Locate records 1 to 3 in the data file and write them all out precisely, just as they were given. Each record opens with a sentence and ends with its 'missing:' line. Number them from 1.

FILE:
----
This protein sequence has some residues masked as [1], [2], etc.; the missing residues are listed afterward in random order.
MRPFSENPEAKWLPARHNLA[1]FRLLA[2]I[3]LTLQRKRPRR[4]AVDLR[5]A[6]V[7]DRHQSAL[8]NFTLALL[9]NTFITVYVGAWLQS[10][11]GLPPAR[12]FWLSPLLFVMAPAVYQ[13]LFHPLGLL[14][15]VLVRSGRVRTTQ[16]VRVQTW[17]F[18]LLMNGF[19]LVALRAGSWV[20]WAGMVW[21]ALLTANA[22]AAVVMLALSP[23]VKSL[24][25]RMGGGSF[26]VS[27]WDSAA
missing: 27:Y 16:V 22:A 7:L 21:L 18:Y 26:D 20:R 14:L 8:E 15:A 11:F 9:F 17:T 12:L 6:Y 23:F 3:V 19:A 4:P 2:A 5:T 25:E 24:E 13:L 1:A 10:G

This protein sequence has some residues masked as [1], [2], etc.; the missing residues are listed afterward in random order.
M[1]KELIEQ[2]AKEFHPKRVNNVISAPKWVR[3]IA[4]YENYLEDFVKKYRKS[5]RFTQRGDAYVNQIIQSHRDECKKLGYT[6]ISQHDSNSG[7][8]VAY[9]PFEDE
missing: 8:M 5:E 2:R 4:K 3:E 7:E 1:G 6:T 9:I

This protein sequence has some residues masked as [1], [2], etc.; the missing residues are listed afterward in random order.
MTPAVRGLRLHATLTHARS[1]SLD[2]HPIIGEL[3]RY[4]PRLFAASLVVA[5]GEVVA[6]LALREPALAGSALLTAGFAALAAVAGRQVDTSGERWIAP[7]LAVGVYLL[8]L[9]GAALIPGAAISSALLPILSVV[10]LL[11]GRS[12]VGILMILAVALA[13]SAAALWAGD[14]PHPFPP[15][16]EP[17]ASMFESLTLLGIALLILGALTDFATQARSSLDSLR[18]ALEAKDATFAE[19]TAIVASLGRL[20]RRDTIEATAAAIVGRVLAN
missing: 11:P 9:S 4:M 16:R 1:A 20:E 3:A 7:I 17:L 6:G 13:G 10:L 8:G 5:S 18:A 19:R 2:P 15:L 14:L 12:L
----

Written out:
This protein sequence has some residues masked as [1], [2], etc.; the missing residues are listed afterward in random order.
MRPFSENPEAKWLPARHNLA[1]FRLLA[2]I[3]LTLQRKRPRR[4]AVDLR[5]A[6]V[7]DRHQSAL[8]NFTLALL[9]NTFITVYVGAWLQS[10][11]GLPPAR[12]FWLSPLLFVMAPAVYQ[13]LFHPLGLL[14][15]VLVRSGRVRTTQ[16]VRVQTW[17]F[18]LLMNGF[19]LVALRAGSWV[20]WAGMVW[21]ALLTANA[22]AAVVMLALSP[23]VKSL[24][25]RMGGGSF[26]VS[27]WDSAA
missing: 27:Y 16:V 22:A 7:L 21:L 18:Y 26:D 20:R 14:L 8:E 15:A 11:F 9:F 17:T 12:L 6:Y 23:F 3:V 19:A 4:P 2:A 5:T 25:E 24:E 13:L 1:A 10:G

This protein sequence has some residues masked as [1], [2], etc.; the missing residues are listed afterward in random order.
M[1]KELIEQ[2]AKEFHPKRVNNVISAPKWVR[3]IA[4]YENYLEDFVKKYRKS[5]RFTQRGDAYVNQIIQSHRDECKKLGYT[6]ISQHDSNSG[7][8]VAY[9]PFEDE
missing: 8:M 5:E 2:R 4:K 3:E 7:E 1:G 6:T 9:I

This protein sequence has some residues masked as [1], [2], etc.; the missing residues are listed afterward in random order.
MTPAVRGLRLHATLTHARS[1]SLD[2]HPIIGEL[3]RY[4]PRLFAASLVVA[5]GEVVA[6]LALREPALAGSALLTAGFAALAAVAGRQVDTSGERWIAP[7]LAVGVYLL[8]L[9]GAALIPGAAISSALLPILSVV[10]LL[11]GRS[12]VGILMILAVALA[13]SAAALWAGD[14]PHPFPP[15][16]EP[17]ASMFESLTLLGIALLILGALTDFATQARSSLDSLR[18]ALEAKDATFAE[19]TAIVASLGRL[20]RRDTIEATAAAIVGRVLAN
missing: 11:P 9:S 4:M 16:R 1:A 20:E 3:A 7:I 17:L 6:G 13:G 10:L 8:G 5:S 18:A 19:R 2:P 15:L 14:L 12:L